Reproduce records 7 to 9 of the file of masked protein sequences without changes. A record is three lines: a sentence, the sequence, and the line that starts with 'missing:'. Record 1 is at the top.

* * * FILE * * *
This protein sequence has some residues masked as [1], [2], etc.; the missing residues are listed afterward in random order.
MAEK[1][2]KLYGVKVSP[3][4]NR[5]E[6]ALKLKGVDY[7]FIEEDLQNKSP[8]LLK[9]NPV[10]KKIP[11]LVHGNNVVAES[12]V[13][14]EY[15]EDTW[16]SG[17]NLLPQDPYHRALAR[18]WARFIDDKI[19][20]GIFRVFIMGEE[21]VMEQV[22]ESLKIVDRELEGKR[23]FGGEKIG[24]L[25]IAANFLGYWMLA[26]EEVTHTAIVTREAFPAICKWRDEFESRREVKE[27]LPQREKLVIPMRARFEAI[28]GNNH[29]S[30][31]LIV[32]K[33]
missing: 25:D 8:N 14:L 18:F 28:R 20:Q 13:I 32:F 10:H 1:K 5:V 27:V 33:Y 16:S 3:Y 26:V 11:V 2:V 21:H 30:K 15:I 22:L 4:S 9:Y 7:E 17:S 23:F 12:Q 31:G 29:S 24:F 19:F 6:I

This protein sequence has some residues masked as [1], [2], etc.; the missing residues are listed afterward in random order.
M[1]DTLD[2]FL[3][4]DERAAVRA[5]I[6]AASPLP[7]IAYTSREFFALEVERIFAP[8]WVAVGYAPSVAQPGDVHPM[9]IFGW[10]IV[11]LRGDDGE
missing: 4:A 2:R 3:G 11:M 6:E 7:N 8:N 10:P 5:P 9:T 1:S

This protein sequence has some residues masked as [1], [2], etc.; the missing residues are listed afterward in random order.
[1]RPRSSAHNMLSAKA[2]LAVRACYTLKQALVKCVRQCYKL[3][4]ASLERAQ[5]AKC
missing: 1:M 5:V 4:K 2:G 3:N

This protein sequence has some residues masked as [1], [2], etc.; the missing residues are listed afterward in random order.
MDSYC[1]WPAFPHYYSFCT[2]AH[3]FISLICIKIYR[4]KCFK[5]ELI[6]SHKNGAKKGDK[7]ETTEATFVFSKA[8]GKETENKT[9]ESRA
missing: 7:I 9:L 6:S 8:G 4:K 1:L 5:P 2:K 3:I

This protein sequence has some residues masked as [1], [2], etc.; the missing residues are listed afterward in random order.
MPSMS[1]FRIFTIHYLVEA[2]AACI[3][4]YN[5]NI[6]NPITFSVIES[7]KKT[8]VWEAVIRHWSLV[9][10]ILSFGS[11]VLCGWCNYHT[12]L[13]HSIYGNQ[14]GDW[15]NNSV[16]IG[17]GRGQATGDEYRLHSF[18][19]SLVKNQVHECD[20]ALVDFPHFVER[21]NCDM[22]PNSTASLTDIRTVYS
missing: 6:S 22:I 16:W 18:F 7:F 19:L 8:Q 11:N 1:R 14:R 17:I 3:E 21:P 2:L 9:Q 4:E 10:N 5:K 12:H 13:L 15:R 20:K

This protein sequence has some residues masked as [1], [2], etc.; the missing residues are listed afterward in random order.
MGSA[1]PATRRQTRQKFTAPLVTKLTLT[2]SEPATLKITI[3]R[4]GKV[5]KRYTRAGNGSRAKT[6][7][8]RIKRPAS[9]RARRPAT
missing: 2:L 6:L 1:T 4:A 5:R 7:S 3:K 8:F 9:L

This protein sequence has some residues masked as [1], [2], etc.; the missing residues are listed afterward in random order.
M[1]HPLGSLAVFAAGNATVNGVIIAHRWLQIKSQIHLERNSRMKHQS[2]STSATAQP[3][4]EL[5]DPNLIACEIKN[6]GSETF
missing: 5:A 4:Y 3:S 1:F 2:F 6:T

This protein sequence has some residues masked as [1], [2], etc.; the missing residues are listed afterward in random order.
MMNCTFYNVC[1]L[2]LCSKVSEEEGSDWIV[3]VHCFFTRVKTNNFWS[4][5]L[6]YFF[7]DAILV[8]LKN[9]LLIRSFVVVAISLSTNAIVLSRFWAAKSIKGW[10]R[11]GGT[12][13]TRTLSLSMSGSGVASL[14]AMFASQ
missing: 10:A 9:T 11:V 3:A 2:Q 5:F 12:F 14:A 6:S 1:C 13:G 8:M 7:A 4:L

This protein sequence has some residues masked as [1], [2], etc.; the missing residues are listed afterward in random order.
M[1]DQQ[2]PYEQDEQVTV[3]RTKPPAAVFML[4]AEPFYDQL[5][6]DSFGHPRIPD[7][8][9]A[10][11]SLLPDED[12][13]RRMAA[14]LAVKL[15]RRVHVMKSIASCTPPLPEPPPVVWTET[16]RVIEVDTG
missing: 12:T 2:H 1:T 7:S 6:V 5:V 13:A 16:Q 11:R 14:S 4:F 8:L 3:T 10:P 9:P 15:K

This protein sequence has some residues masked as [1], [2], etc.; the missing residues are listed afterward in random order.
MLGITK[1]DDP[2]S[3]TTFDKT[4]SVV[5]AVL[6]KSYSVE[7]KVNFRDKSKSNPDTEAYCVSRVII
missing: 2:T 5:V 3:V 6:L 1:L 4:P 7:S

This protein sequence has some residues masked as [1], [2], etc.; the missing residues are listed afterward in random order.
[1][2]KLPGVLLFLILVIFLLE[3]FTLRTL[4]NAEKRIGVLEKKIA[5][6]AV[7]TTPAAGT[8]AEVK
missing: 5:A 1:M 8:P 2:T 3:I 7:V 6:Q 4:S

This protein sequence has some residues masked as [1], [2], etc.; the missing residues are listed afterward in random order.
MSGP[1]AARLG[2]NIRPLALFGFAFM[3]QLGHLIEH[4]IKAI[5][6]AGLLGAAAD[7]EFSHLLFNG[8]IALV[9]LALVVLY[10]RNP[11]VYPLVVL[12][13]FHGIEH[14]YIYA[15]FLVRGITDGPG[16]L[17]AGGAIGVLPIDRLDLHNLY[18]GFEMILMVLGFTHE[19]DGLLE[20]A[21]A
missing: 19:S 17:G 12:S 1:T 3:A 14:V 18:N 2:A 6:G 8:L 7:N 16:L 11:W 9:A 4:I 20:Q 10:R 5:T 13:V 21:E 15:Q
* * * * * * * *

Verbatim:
This protein sequence has some residues masked as [1], [2], etc.; the missing residues are listed afterward in random order.
M[1]HPLGSLAVFAAGNATVNGVIIAHRWLQIKSQIHLERNSRMKHQS[2]STSATAQP[3][4]EL[5]DPNLIACEIKN[6]GSETF
missing: 5:A 4:Y 3:S 1:F 2:F 6:T

This protein sequence has some residues masked as [1], [2], etc.; the missing residues are listed afterward in random order.
MMNCTFYNVC[1]L[2]LCSKVSEEEGSDWIV[3]VHCFFTRVKTNNFWS[4][5]L[6]YFF[7]DAILV[8]LKN[9]LLIRSFVVVAISLSTNAIVLSRFWAAKSIKGW[10]R[11]GGT[12][13]TRTLSLSMSGSGVASL[14]AMFASQ
missing: 10:A 9:T 11:V 3:A 2:Q 5:F 12:F 14:A 6:S 1:C 13:G 8:M 7:A 4:L

This protein sequence has some residues masked as [1], [2], etc.; the missing residues are listed afterward in random order.
M[1]DQQ[2]PYEQDEQVTV[3]RTKPPAAVFML[4]AEPFYDQL[5][6]DSFGHPRIPD[7][8][9]A[10][11]SLLPDED[12][13]RRMAA[14]LAVKL[15]RRVHVMKSIASCTPPLPEPPPVVWTET[16]RVIEVDTG
missing: 12:T 2:H 1:T 7:S 6:V 5:V 13:A 16:Q 11:R 14:S 4:F 8:L 3:T 10:P 9:P 15:K